May 2019 Round Up

I managed to read fifteen books in May, so I’m still keeping my monthly average. Of these, about 11 were by Australian women – one was for work, so I haven’t reviewed it, but have reviewed all the others, and some of the reviews were published in June, as I finished the books as the month of May ended, and I didn’t have time to get to the reviews between everything else.  I am slowly getting there with my other challenges, and hope to have much more progress on them very soon. My book bingo is progressing, and all my posts are ready to go up to much later in the year.

2019 Badge

Australian Women Writers

  1. Life Before by Carmel Reilly – Reviewed
  2. The Shelly Bay Ladies Swimming Circle by Sophie Green – Reviewed
  3. The Monster Who Wasn’t by T.C. Shelley – Reviewed
  4. The Forgotten Letters of Esther Durrant by Kayte Nunn – Reviewed
  5. Lintang and The Pirate Queen by Tamara Moss – Reviewed
  6. The Great Toy Rescue (Puppy Diaries #1) by Yvette Poshoglian – Work book, not reviewed
  7. As Happy as Here by Jane Godwin – Reviewed
  8. Women to the Front: The Extraordinary Australian Women Doctors of the Great War by Heather Sheard and Ruth Lee – Reviewed
  9. Deltora Quest: The Shifting Sands by Emily Rodda – Reviewed
  10. Deltora Quest: Dread Mountain by Emily Rodda – Reviewed
  11. Mermaid Holidays by Delphine Davis and Adele K Thomas – Reviewed

Pop Sugar Challenge

  1. A book becoming a movie in 2019:
  2. A book that makes you nostalgic: The Lost Magician by Piers Torday
  3. A book written by a musician (fiction or nonfiction): Best Foot Forward by Adam Hills
  4. A book you think should be turned into a movie: Four Dead Queens by Astrid Scholte
  5. A book with at least one million ratings on Goodreads:
  6. A book with a plant in the title or on the cover: Bella Donna: Coven Road by Ruth Symes, Eliza Rose by Lucy Worsley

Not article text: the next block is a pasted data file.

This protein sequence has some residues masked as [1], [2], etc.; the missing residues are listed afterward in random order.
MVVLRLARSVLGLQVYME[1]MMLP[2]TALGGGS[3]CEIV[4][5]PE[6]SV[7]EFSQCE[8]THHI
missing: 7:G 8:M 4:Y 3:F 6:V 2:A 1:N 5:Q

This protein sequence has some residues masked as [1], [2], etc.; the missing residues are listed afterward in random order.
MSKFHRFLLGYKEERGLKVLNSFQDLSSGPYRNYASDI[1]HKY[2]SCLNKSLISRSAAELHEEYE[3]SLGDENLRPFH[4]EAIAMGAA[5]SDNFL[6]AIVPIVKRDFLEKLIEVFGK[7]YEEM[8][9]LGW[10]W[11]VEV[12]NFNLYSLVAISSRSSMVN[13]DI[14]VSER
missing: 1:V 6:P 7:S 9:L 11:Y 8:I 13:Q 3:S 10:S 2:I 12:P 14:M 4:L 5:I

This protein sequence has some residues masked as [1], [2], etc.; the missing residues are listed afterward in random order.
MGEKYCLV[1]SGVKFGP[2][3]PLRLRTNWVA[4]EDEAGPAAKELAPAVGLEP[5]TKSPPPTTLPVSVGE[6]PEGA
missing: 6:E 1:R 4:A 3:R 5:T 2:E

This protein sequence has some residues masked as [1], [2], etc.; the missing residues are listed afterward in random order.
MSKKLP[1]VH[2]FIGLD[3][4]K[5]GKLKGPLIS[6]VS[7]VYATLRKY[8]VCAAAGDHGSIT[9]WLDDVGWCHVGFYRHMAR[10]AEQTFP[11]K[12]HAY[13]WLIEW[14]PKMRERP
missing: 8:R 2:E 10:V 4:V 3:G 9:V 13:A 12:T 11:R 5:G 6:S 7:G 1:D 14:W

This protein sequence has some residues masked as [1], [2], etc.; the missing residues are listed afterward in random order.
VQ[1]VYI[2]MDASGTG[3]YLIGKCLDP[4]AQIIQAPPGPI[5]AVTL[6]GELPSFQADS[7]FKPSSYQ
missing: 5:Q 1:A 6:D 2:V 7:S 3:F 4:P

7. A reread of a favourite book: Beauty in Thorns by Kate Forsyth
  8. A book about a hobby: The Bad Mother’s Book Club by Keris Stanton
  9. A book you meant to read in 2018: Eliza Rose by Lucy Worsley
  10. A book with POP, SUGAR, or CHALLENGE in the title: Poppy Field by Michael Morpurgo,
  11. A book with an item of clothing or accessory on the cover:99 Percent Mine by Sally Thorne, The Things We Cannot Say by Kelly Rimmer
  12. A book inspired by myth/legend/folklore:Mermaid Holidays by Delphine Davis and Adele K Thomas
  13. A book published posthumously: Northanger Abbey by Jane Austen
  14. A book you see someone reading on TV or in a movie:
  15. A retelling of a classic: Enola Holmes: The Case of the Bizarre Bouquets (Enola Holmes #3) by Nancy Springer
  16. A book with a question in the title:
  17. A book set on college or university campus: Marvel Rising: Squirrel Girl and Ms Marvel by Devin Grayson, Ryan North and Willow Wilson
  18. A book about someone with a superpower: The Unbeatable Squirrel Girl Volume One: Squirrel Power by Ryan North
  19. A book told from multiple POVs: Four Dead Queens by Astrid Scholte
  20. A book set in space: Captain Marvel: Higher, Faster, Further by Kelly Sue DeConnick
  21. A book by two female authors: